Success, as it turns out, is not a thirty-second montage.

Out there in the digital world, where virtue signaling is the currency in which young socialists trade, eschewing material wealth and demanding entitlements is the stuff to which young socialists can relate and fuels the charisma of pols such as Bernie Sanders.  After all, he's a socialist and he's old, which must mean socialism isn't just for young idealists.  An old socialist, it turns out, can be a very reassuring image to a young socialist, who still craves parental approval.

But I digress.

Since 2008, the socialist agenda has swelled along with the ranks of impoverished twenty-somethings who feel that sharing a little holds more promise than risking a lot.  But if history teaches us anything, it's that fads like socialism are doomed to fail, if only for one solid, basic, proven reason:

Hot chicks.

Don't laugh. History is on my side for this one.  And here's why:

Young people are not immune to the laws of nature. Neither are you. You can grow as big a man-bun as you please, but at the end of the day, women are viscerally drawn to masculine providers, not posers. The more a man can provide, the more women he can attract. This is why men build tall buildings and great bridges and foolishly lay it all at goddesses' feet.  Men, being the grunting savages we are, know that the more women we can attract, the higher quality woman we can win.  So we bulk up what we can, where we can -- usually in our bank accounts -- which unfailingly brings droves of incredibly gorgeous, talented, intelligent women within matrimonial striking range.

It doesn't take more than, say, one ten-year high school reunion before socialists in their late twenties meet up with their class members who've long since abandoned their socialist cause.  Most often, these are the hot chicks, with rich, older husbands in tow, who long ago traded their pussy hats and Bernie buttons for million dollar mansions, complete with three kids in private schools, two dogs who are walked by her live-in maid, and a leased limited edition Mercedes coupe.  One look at that three carat pear-shaped diamond on her hand tells Mitch, the sparsely-bearded former Sanders community organizer, that he's been hiking the wrong trail for the last ten years with nothing to show for it other than his father's wedding tuxedo that he borrowed for the occasion. In one instant, if he's paying attention, he'll have learned that nobody -- especially hot chicks -- chooses a flea-infested commune in Berkeley over a hot tub in Aspen as the more rewarding way of spending the rest of their lives.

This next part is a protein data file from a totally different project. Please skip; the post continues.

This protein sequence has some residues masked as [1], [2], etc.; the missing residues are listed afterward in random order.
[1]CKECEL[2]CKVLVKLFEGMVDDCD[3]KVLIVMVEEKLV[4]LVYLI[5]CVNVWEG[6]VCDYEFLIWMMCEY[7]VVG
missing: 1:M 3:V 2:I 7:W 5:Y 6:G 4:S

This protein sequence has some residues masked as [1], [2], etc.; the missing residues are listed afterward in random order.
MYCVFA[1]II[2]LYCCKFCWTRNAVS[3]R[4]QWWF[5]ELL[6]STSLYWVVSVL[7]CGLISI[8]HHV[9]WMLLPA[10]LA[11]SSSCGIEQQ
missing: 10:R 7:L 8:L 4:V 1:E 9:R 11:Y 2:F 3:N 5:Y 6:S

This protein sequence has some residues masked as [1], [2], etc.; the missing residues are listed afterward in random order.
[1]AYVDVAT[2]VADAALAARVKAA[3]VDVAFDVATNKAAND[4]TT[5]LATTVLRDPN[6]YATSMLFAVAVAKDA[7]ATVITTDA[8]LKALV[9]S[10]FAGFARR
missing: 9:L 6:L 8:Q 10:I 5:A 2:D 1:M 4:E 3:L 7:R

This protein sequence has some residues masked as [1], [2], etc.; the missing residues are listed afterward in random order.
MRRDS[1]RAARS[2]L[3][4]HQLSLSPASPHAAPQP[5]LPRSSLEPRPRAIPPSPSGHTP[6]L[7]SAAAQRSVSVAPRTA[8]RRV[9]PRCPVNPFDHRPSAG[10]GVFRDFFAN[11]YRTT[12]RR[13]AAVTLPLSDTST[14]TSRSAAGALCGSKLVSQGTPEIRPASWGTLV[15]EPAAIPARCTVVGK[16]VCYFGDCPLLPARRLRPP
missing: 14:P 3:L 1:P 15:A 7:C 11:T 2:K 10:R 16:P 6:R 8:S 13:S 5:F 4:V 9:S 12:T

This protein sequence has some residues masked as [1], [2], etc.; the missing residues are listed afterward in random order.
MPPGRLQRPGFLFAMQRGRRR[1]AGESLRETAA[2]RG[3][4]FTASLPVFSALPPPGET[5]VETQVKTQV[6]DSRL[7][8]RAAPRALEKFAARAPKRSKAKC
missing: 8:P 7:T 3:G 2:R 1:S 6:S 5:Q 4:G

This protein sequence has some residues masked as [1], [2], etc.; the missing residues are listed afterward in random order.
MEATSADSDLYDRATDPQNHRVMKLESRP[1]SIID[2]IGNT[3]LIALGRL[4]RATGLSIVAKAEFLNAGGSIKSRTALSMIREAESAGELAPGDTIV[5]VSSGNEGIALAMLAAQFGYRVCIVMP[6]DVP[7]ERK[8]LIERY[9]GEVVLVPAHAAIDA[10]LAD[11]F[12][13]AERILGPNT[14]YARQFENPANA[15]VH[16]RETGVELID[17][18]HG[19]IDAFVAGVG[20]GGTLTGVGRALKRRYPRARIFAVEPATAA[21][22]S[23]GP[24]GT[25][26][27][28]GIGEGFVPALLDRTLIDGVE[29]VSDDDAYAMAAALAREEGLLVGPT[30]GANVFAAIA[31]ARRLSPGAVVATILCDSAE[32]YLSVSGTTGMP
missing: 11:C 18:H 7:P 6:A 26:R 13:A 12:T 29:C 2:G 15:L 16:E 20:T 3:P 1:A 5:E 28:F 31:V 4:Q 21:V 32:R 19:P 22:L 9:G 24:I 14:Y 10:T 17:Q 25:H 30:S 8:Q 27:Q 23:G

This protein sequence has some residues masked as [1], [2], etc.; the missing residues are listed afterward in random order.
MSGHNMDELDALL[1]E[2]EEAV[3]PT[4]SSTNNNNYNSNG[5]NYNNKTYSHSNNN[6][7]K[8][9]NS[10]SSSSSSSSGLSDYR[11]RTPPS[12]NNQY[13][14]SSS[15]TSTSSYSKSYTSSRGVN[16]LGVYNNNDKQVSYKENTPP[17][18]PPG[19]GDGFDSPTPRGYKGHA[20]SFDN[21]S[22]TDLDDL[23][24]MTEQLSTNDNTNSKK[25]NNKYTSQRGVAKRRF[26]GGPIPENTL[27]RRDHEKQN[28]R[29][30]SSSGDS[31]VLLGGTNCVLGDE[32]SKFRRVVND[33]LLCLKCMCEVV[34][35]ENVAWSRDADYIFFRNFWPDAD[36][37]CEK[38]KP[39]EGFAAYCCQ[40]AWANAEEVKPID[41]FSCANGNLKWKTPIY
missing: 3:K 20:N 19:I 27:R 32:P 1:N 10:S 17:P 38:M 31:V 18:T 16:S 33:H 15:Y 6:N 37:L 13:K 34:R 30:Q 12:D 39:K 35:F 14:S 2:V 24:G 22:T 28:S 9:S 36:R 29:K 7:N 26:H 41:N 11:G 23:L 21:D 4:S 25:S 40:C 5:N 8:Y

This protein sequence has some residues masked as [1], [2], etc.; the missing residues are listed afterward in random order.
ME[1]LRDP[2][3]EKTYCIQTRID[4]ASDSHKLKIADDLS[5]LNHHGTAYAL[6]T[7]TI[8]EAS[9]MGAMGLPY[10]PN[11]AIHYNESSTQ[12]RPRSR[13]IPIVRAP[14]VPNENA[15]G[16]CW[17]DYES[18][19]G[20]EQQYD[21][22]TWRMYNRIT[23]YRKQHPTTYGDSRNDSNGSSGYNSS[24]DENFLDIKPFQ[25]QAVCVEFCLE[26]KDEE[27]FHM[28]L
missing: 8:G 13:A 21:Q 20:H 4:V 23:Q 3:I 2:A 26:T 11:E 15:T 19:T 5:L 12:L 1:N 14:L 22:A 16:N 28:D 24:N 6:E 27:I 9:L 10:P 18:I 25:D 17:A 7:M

Try as many drugs as you want; nothing wakes you up faster than the realization that life -- your life, in particular -- has been passing you by, made even more bitter by the fact that fewer and fewer people are sticking with your program and most are hopping the next train for their last chances of traditional happiness.  It happened to hippies in the sixties and it will happen to socialists just as predictably -- if it isn't already.

And that's why I don't worry about socialism at all. For the billionth generation in a row, nature wins again:  Women want the best providers. Men want the best women. Don't blame me if you find that sexist: that's nature's law, not mine.

Sure, Bernie likes to promise the nation's youth everything they could want.  But until he can deliver slender, curvy brunettes in high heels and string bikinis poolside, he doesn't have a chance.

Saturday, January 26, 2019

Jeff Bezos is the Devil

You'd have to be a millennial Rip Van Winkle to not know who Jeff Bezos is.  The founder of Amazon is famous for becoming (at least as of this writing) the richest man on the planet.  Owning a digital empire that includes a vast retail operation, a national newspaper and even his own space flight program, Bezos has succeeded beyond anyone's wildest internet dreams.

He's definitely the most successful man on the planet. But I submit to you he is also the most evil.

Never mind his personal peccadilloes. That he's leaving his wife of 25 years for an aging ex-beauty queen holds no currency for me, moral or otherwise. The rumors swirling about deplorable working conditions of his thousands of employees doesn't interest me either, because I have no idea if any of those stories are based in fact.  No, what makes Jeff Bezos the most evil man on the planet is something altogether different:

Jeff Bezos is the man most responsible for the breakdown of human social interaction that's crippled us in more ways than you can imagine.  Allow me to explain:

Prior to Amazon, the quickest way to buy a book, special order a hammer or purchase a pair of shoes required two important factors: